"Washington Post Editorial Board Attempts To Erase Its Pre-War Rush To Invasion"
Today marks the fifth anniversary of President Bush’s “Mission Accomplished” speech aboard the U.S.S. Abraham Lincoln. To commemorate the occasion, the Washington Post has trotted out its editorial from May 4, 2003. The reprinted editorial contains a preface, emphasizing that the WP disagreed with the infamous banner:
Five years ago, President Bush declared the mission in Iraq accomplished. The Post editorial board disagreed. Here’s what the board wrote on May 4, 2003. [...]
Still, it’s also impossible to agree with the banner that was draped near Mr. Bush on the carrier deck, proclaiming “Mission Accomplished.” Aides say the slogan was chosen in part to mark a presidential turn toward domestic affairs as his campaign for reelection approaches. … There is much to be done; the greatest tests and risks still lie in the future.
It’s wonderful that the WP didn’t buy into Bush’s PR stunt on May 1, 2003. But this self-congratulatory reprinting of its May 4 op-ed is disingenuous. Among the the nation’s major newspapers, the WP editorial board was one of the loudest cheerleaders for war in Iraq. As Chris Mooney wrote for the Columbia Journalism Review:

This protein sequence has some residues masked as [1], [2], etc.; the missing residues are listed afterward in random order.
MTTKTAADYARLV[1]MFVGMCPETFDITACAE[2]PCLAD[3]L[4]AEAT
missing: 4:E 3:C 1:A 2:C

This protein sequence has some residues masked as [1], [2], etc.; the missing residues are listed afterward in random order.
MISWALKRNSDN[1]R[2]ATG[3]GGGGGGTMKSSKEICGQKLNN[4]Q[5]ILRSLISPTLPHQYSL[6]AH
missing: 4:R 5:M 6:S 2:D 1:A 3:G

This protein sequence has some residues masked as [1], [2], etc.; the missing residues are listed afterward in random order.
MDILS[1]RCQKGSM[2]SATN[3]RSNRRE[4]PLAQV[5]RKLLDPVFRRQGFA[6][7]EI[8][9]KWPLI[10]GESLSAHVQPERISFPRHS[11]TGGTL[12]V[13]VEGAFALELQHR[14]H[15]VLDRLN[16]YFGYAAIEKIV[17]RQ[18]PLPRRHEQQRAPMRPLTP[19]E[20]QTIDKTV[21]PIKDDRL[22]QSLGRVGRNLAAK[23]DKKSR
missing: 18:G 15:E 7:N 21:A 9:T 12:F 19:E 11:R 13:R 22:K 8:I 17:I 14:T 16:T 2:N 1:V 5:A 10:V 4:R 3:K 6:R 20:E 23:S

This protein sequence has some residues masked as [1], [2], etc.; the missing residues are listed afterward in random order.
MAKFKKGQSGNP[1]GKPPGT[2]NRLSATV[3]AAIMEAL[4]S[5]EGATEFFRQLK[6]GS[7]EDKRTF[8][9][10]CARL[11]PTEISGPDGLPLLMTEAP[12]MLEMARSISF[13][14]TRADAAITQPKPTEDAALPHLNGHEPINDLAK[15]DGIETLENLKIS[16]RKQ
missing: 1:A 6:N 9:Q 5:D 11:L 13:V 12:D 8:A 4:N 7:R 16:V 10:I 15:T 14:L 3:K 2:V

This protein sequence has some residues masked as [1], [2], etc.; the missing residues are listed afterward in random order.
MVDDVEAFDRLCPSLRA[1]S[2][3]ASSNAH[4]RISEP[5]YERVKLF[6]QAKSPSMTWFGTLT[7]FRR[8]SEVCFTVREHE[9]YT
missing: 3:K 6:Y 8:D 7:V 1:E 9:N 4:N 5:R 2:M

The paper started out hawkishly, echoing many of Bush’s arguments and calling war “an operation essential to American security” even before Powell’s presentation. The Post then quickly endorsed Powell’s WMD and al Qaeda claims. … Yet as invasion approached, the paper shifted its tone. In two lengthy editorials, it directly answered antiwar arguments and responded to readers who’d accused the paper of “jingoism.” Following this public grappling with dissent, the Post unleashed a flurry of editorials smacking the Bush administration for “worryingly vague” postwar planning. … The paper never changed its stance on war, however.
As much as it would like to pat itself on the back for getting one right, the WP editorial board had many more that were wrong. A few lowlights:
“After Secretary of State Colin L. Powell’s presentation to the United Nations Security Council yesterday, it is hard to imagine how anyone could doubt that Iraq possesses weapons of mass destruction.” [2/6/03]
“The Perils of Passivity” [2/13/03]
“But the United States cannot again join the Security Council in backing down from a confrontation with the Iraqi dictator, as it did repeatedly during the 1990s, also under pressure from France and Russia.” [2/16/03]
“In the case of Iraq, the functioning of American democracy has been pretty straightforward. President Bush has been respectful of opponents, at least at home, as he should be on such a momentous issue.” [2/23/03]
Evidently, getting just one editorial right is a “mission accomplished” for the Washington Post.